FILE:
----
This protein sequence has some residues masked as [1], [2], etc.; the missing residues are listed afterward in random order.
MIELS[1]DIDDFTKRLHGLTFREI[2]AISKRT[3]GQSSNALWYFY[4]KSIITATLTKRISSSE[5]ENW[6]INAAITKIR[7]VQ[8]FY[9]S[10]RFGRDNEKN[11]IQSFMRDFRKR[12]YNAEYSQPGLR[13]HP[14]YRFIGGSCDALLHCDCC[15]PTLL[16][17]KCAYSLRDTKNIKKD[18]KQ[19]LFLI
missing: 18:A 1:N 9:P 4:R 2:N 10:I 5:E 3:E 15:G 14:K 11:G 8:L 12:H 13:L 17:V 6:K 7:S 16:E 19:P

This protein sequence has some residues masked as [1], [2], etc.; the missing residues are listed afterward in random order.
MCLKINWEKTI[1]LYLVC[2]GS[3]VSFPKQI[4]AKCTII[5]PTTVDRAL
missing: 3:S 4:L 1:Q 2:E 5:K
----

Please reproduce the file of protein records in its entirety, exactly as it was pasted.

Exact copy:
This protein sequence has some residues masked as [1], [2], etc.; the missing residues are listed afterward in random order.
MIELS[1]DIDDFTKRLHGLTFREI[2]AISKRT[3]GQSSNALWYFY[4]KSIITATLTKRISSSE[5]ENW[6]INAAITKIR[7]VQ[8]FY[9]S[10]RFGRDNEKN[11]IQSFMRDFRKR[12]YNAEYSQPGLR[13]HP[14]YRFIGGSCDALLHCDCC[15]PTLL[16][17]KCAYSLRDTKNIKKD[18]KQ[19]LFLI
missing: 18:A 1:N 9:P 4:R 2:N 10:I 5:E 3:E 15:G 14:K 11:G 8:L 12:H 13:L 17:V 6:K 7:S 16:E 19:P

This protein sequence has some residues masked as [1], [2], etc.; the missing residues are listed afterward in random order.
MCLKINWEKTI[1]LYLVC[2]GS[3]VSFPKQI[4]AKCTII[5]PTTVDRAL
missing: 3:S 4:L 1:Q 2:E 5:K